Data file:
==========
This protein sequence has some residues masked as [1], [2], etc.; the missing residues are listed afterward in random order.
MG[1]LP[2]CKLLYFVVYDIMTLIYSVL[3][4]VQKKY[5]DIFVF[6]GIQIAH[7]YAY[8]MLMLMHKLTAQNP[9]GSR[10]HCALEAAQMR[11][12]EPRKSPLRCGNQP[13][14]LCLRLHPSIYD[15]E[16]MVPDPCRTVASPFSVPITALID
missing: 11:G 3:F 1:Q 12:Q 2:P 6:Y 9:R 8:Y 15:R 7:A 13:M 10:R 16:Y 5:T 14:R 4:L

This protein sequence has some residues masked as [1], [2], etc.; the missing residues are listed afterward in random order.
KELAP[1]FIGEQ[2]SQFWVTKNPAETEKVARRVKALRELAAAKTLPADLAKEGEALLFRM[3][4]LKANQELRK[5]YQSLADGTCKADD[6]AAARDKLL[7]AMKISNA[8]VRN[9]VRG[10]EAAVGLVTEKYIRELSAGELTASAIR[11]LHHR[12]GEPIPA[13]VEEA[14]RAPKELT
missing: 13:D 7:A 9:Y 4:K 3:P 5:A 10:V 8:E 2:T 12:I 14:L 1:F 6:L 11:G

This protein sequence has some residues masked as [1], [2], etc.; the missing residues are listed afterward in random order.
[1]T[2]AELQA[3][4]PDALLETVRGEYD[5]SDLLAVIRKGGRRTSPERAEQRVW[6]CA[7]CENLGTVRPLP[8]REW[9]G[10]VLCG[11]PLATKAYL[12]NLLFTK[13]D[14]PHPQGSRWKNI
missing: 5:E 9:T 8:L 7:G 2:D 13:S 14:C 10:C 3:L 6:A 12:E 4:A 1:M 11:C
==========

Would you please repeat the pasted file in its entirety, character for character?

This protein sequence has some residues masked as [1], [2], etc.; the missing residues are listed afterward in random order.
MG[1]LP[2]CKLLYFVVYDIMTLIYSVL[3][4]VQKKY[5]DIFVF[6]GIQIAH[7]YAY[8]MLMLMHKLTAQNP[9]GSR[10]HCALEAAQMR[11][12]EPRKSPLRCGNQP[13][14]LCLRLHPSIYD[15]E[16]MVPDPCRTVASPFSVPITALID
missing: 11:G 3:F 1:Q 12:Q 2:P 6:Y 9:R 8:Y 15:R 7:A 13:M 10:R 16:Y 5:T 14:R 4:L

This protein sequence has some residues masked as [1], [2], etc.; the missing residues are listed afterward in random order.
KELAP[1]FIGEQ[2]SQFWVTKNPAETEKVARRVKALRELAAAKTLPADLAKEGEALLFRM[3][4]LKANQELRK[5]YQSLADGTCKADD[6]AAARDKLL[7]AMKISNA[8]VRN[9]VRG[10]EAAVGLVTEKYIRELSAGELTASAIR[11]LHHR[12]GEPIPA[13]VEEA[14]RAPKELT
missing: 13:D 7:A 9:Y 4:K 3:P 5:A 10:V 8:E 2:T 12:I 14:L 1:F 6:L 11:G

This protein sequence has some residues masked as [1], [2], etc.; the missing residues are listed afterward in random order.
[1]T[2]AELQA[3][4]PDALLETVRGEYD[5]SDLLAVIRKGGRRTSPERAEQRVW[6]CA[7]CENLGTVRPLP[8]REW[9]G[10]VLCG[11]PLATKAYL[12]NLLFTK[13]D[14]PHPQGSRWKNI
missing: 5:E 9:T 8:L 7:G 2:D 13:S 14:C 10:C 3:L 6:A 12:E 4:A 1:M 11:C